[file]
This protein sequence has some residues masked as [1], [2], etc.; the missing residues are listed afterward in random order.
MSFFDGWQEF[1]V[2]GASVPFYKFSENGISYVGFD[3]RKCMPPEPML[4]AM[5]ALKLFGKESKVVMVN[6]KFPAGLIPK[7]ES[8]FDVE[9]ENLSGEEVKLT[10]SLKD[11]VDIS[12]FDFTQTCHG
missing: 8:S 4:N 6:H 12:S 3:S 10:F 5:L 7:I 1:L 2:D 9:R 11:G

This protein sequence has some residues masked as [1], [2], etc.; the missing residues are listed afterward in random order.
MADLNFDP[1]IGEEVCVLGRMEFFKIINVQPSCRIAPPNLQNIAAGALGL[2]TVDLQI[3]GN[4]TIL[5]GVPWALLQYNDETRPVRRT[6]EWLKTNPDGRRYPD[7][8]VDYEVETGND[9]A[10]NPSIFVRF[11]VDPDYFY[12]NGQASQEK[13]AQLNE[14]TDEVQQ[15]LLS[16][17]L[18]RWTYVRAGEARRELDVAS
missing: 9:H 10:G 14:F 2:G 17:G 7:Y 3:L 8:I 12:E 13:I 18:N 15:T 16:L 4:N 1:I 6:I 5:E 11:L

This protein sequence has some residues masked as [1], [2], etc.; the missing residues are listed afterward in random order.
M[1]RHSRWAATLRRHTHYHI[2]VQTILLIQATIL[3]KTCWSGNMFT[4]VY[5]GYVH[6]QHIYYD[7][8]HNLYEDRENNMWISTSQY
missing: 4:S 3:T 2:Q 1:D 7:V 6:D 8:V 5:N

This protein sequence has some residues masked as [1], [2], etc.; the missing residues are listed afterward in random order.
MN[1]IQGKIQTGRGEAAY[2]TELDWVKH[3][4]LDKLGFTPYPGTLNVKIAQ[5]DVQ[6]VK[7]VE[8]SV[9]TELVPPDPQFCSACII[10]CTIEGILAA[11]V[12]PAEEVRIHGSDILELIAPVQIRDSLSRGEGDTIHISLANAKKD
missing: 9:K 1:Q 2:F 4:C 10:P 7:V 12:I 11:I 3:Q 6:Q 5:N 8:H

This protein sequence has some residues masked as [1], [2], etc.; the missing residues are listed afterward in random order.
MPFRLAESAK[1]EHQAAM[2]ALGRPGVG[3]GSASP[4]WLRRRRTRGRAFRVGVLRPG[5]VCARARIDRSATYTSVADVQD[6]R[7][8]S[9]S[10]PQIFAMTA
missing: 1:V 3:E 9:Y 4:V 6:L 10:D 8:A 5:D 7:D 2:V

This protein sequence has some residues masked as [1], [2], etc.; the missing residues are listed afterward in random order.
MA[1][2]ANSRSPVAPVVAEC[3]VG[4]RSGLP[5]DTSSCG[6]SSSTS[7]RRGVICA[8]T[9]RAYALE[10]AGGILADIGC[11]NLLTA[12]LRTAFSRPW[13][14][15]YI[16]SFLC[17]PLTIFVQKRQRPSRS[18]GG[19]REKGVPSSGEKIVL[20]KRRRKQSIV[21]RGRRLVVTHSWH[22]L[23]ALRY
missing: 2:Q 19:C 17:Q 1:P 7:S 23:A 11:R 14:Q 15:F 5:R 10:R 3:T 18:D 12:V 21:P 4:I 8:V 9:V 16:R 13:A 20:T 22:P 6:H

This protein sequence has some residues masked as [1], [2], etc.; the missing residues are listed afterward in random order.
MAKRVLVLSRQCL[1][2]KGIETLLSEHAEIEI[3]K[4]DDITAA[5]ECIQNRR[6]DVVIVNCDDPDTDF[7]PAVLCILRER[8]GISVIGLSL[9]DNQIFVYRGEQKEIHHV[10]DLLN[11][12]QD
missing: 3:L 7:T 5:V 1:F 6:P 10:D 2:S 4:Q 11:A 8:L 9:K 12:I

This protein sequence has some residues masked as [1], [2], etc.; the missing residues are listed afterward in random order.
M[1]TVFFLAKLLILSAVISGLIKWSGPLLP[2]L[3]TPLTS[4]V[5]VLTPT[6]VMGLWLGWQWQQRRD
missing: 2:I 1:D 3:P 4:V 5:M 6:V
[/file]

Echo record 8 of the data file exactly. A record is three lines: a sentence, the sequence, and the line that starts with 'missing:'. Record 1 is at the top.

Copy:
This protein sequence has some residues masked as [1], [2], etc.; the missing residues are listed afterward in random order.
M[1]TVFFLAKLLILSAVISGLIKWSGPLLP[2]L[3]TPLTS[4]V[5]VLTPT[6]VMGLWLGWQWQQRRD
missing: 2:I 1:D 3:P 4:V 5:M 6:V